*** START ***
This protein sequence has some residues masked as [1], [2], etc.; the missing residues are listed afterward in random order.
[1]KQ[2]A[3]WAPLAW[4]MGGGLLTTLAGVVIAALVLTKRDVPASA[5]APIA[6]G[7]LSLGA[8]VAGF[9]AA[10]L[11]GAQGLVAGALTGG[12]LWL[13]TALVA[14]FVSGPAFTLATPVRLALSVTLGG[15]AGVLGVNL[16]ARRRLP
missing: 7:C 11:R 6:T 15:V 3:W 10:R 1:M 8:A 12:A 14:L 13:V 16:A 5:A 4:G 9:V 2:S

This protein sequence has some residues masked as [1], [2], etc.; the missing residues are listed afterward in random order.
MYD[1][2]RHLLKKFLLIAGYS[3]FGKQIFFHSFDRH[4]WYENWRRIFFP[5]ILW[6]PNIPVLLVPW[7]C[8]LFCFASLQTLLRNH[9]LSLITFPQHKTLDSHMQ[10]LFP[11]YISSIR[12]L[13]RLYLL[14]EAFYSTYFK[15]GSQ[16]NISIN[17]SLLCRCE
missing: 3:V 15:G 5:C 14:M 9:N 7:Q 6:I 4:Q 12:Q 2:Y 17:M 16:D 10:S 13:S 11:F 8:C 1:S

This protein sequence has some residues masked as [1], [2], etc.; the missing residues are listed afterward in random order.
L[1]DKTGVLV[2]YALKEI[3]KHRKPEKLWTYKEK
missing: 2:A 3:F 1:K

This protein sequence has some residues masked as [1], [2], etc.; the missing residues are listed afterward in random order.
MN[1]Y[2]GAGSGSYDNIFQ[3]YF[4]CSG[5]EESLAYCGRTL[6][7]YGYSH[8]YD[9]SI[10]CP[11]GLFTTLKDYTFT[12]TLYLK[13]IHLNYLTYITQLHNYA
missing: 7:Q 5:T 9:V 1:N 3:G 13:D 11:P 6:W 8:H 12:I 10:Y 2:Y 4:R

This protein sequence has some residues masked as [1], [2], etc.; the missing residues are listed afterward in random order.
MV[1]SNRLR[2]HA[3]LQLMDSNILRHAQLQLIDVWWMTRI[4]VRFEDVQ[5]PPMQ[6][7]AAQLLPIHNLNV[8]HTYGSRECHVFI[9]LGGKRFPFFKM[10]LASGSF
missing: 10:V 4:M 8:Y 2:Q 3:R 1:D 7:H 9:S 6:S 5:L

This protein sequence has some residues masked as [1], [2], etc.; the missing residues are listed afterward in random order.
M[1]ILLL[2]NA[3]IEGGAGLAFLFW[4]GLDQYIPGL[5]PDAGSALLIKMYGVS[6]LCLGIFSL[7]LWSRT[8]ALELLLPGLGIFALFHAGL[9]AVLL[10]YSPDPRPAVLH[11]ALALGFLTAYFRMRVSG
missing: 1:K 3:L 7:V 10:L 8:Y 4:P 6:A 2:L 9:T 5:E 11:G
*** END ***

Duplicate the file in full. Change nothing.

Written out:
This protein sequence has some residues masked as [1], [2], etc.; the missing residues are listed afterward in random order.
[1]KQ[2]A[3]WAPLAW[4]MGGGLLTTLAGVVIAALVLTKRDVPASA[5]APIA[6]G[7]LSLGA[8]VAGF[9]AA[10]L[11]GAQGLVAGALTGG[12]LWL[13]TALVA[14]FVSGPAFTLATPVRLALSVTLGG[15]AGVLGVNL[16]ARRRLP
missing: 7:C 11:R 6:T 15:V 3:W 10:R 1:M 8:A 12:A 14:L 13:V 16:A 5:A 4:G 9:V 2:S

This protein sequence has some residues masked as [1], [2], etc.; the missing residues are listed afterward in random order.
MYD[1][2]RHLLKKFLLIAGYS[3]FGKQIFFHSFDRH[4]WYENWRRIFFP[5]ILW[6]PNIPVLLVPW[7]C[8]LFCFASLQTLLRNH[9]LSLITFPQHKTLDSHMQ[10]LFP[11]YISSIR[12]L[13]RLYLL[14]EAFYSTYFK[15]GSQ[16]NISIN[17]SLLCRCE
missing: 3:V 15:G 5:C 14:M 9:N 7:Q 6:I 4:Q 12:Q 2:Y 17:M 16:D 10:S 13:S 11:F 8:C 1:S

This protein sequence has some residues masked as [1], [2], etc.; the missing residues are listed afterward in random order.
L[1]DKTGVLV[2]YALKEI[3]KHRKPEKLWTYKEK
missing: 2:A 3:F 1:K

This protein sequence has some residues masked as [1], [2], etc.; the missing residues are listed afterward in random order.
MN[1]Y[2]GAGSGSYDNIFQ[3]YF[4]CSG[5]EESLAYCGRTL[6][7]YGYSH[8]YD[9]SI[10]CP[11]GLFTTLKDYTFT[12]TLYLK[13]IHLNYLTYITQLHNYA
missing: 7:Q 5:T 9:V 1:N 3:G 13:D 11:P 6:W 8:H 12:I 10:Y 2:Y 4:R

This protein sequence has some residues masked as [1], [2], etc.; the missing residues are listed afterward in random order.
MV[1]SNRLR[2]HA[3]LQLMDSNILRHAQLQLIDVWWMTRI[4]VRFEDVQ[5]PPMQ[6][7]AAQLLPIHNLNV[8]HTYGSRECHVFI[9]LGGKRFPFFKM[10]LASGSF
missing: 10:V 4:M 8:Y 2:Q 3:R 1:D 7:H 9:S 6:S 5:L

This protein sequence has some residues masked as [1], [2], etc.; the missing residues are listed afterward in random order.
M[1]ILLL[2]NA[3]IEGGAGLAFLFW[4]GLDQYIPGL[5]PDAGSALLIKMYGVS[6]LCLGIFSL[7]LWSRT[8]ALELLLPGLGIFALFHAGL[9]AVLL[10]YSPDPRPAVLH[11]ALALGFLTAYFRMRVSG
missing: 1:K 3:L 7:V 10:L 8:Y 4:P 6:A 2:L 9:T 5:E 11:G